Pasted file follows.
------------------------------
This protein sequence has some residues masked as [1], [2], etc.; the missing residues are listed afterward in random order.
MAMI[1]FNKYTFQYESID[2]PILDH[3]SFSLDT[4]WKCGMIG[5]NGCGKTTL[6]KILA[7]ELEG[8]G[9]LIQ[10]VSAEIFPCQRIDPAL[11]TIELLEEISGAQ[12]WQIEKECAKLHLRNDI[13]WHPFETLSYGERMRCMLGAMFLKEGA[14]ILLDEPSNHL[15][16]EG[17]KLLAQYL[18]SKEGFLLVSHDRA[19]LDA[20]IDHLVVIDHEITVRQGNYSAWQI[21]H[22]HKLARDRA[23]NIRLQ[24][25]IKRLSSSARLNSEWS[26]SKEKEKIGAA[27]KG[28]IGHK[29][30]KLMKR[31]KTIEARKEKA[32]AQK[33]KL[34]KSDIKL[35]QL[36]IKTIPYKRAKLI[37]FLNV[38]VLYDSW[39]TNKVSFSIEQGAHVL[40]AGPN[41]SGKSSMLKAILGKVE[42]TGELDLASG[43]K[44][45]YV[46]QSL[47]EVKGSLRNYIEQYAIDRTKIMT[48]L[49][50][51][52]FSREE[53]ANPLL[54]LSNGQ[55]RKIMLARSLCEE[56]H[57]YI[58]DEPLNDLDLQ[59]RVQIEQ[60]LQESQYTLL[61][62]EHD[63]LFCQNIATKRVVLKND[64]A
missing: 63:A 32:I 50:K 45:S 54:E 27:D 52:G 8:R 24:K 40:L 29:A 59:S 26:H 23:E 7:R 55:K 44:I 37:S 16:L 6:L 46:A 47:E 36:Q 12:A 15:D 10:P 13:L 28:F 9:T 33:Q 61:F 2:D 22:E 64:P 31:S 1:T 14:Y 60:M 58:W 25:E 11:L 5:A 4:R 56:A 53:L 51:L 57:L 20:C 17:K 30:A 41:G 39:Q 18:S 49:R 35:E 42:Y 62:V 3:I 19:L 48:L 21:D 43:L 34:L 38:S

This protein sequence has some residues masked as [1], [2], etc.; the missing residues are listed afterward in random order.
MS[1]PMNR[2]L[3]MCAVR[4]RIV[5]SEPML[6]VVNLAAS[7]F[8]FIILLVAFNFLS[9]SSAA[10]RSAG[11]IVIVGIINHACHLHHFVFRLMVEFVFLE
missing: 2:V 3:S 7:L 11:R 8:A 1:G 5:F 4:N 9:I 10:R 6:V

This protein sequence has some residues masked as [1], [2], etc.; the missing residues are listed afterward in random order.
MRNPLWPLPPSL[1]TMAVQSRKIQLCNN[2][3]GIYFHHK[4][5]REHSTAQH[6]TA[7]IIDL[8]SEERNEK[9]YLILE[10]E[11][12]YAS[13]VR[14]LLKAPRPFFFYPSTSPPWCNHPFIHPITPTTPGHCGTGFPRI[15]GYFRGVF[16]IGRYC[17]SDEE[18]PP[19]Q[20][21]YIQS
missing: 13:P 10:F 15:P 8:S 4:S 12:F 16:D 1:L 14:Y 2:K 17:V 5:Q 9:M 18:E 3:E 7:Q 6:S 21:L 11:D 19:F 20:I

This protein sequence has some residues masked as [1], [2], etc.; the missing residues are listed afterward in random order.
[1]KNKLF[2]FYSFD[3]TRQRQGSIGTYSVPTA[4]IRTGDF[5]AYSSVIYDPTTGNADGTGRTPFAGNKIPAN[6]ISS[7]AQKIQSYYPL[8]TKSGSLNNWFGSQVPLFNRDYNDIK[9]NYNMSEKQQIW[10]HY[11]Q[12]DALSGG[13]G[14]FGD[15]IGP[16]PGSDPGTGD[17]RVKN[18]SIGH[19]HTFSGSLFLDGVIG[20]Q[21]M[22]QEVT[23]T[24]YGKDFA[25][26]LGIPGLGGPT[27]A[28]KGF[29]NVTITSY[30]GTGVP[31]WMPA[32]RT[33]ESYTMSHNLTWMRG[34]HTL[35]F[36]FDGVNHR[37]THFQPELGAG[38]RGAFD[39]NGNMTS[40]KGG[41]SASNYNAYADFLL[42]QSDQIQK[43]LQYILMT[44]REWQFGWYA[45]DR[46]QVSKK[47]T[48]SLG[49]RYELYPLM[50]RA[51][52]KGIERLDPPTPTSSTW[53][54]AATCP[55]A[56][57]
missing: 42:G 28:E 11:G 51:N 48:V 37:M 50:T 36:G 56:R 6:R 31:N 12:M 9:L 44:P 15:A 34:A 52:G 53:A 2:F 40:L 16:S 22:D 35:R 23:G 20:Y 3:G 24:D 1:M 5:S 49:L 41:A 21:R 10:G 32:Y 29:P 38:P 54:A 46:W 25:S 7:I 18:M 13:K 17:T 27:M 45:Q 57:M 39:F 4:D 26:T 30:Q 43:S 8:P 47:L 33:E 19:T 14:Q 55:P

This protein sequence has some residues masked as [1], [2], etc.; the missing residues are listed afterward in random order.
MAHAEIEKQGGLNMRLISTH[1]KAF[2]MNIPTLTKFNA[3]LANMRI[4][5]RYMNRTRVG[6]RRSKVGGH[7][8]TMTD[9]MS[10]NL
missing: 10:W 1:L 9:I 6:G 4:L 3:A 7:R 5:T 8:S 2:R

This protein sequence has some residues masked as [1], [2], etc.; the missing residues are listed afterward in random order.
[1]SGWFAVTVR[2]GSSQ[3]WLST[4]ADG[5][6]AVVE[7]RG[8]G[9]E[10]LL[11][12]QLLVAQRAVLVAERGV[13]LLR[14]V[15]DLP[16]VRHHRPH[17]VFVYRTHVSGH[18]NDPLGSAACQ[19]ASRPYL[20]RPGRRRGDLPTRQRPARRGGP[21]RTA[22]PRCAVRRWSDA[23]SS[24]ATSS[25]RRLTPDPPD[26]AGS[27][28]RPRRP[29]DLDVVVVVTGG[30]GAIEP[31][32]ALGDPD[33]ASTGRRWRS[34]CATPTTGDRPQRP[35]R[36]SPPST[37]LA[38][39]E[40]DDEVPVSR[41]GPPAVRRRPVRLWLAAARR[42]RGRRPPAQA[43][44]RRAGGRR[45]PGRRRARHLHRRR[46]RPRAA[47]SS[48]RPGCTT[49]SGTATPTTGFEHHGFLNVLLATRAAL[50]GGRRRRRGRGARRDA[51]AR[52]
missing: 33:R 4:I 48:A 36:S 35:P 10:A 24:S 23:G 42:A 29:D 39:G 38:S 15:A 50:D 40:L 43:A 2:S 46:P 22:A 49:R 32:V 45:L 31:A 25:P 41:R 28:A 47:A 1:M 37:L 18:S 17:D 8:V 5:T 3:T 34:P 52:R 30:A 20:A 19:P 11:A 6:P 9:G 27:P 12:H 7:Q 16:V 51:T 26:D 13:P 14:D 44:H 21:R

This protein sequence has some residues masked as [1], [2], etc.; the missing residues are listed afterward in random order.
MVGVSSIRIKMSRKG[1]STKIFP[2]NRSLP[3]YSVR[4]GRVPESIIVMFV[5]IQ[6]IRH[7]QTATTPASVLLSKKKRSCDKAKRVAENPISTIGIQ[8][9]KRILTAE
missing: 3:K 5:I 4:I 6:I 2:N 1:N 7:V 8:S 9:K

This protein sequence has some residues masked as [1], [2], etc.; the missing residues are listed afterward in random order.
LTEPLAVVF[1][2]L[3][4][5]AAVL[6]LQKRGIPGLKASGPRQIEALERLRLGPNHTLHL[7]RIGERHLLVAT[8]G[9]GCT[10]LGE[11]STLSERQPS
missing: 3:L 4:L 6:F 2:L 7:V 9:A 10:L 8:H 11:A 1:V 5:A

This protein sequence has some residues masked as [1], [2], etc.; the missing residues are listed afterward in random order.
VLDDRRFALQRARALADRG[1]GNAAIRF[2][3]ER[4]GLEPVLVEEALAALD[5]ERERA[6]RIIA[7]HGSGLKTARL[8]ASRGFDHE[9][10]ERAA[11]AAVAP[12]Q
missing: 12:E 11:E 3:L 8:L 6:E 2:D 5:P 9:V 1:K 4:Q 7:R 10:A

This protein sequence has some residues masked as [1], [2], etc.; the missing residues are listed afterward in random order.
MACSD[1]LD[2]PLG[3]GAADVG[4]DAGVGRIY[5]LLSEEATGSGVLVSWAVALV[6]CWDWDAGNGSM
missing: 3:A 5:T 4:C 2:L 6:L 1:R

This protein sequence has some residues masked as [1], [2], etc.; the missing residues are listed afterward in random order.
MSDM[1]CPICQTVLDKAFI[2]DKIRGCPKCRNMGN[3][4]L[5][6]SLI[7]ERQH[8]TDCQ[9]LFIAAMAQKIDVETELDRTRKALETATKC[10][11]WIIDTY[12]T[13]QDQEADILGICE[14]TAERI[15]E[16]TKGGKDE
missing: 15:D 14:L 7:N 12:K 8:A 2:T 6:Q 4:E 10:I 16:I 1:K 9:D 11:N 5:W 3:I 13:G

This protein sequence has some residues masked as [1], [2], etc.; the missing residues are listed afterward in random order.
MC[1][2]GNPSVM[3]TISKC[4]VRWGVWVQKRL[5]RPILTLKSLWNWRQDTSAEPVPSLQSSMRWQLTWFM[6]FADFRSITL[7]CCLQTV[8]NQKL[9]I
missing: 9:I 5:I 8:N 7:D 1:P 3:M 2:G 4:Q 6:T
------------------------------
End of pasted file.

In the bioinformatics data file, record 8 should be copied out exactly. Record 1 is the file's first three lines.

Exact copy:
This protein sequence has some residues masked as [1], [2], etc.; the missing residues are listed afterward in random order.
LTEPLAVVF[1][2]L[3][4][5]AAVL[6]LQKRGIPGLKASGPRQIEALERLRLGPNHTLHL[7]RIGERHLLVAT[8]G[9]GCT[10]LGE[11]STLSERQPS
missing: 3:L 4:L 6:F 2:L 7:V 9:A 10:L 8:H 11:A 1:V 5:A